In a fresh rendering of the role of leaders as healers, Forgiveness and Power in the Age of Atrocity considers love and power in the midst of personal, political, and social upheaval. Unexpected atrocity coexists alongside the quiet subtleties of mercy, and people and nations currently encounter a world in which not even the certainties of existence remain even as grace can sometimes arise under the most difficult circumstances. Ultimately, Forgiveness and Power in the Age of Atrocity is a book about the alienation and intimacy at war within us all. Ferch speaks to categorical human transgressions in the hope that readers will be compelled to examine their own prejudices and engage the moral responsibility to evoke in their own personal life, work life, and larger national communities a more humane and life-giving coexistence. In addition to a primary focus on servant leadership, the book addresses three interwoven aspects of social responsibility: 1) the nature of personal responsibility 2) the nature of privilege and the conscious and unconscious violence against humanity often harbored in a blindly privileged stance, and 3) the encounter with forgiveness and forgiveness-asking grounded in a personal and collective obligation to the well-being of humanity. Modernist and postmodernist notions of the will to meaning are considered against the philosophical notion of the will to power. The book examines the everyday existence of human values in a time when we inhabit a world filled as much with unwarranted cruelty as with the disarming nature of authentic and life-affirming love. The book asks the question: Can ultimate forgiveness change the heart of violence? In Forgiveness and Power, people are challenged not only by the work of profound thought leaders such as Mandela, Tutu, but also Simone Weil, Vaclav Havel, Emerson, Mary Oliver, Martin Luther King, Paulo Freire, bell hooks, and Robert Greenleaf. The hope of the book is that people of all ages and creeds come to a deeper understanding and of personal and collective responsibility for leadership that helps heal the heart of the world.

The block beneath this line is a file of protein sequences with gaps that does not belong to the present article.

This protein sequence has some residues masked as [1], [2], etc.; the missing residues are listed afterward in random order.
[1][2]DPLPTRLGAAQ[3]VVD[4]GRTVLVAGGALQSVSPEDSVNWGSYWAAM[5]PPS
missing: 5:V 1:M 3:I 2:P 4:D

Shann Ray Ferch is professor of leadership in the PhD Program in Leadership Studies at Gonzaga University. He is the also editor of The International Journal of Servant Leadership and his work regarding conflict and the human will to forgive and reconcile has appeared in scientific journals internationally.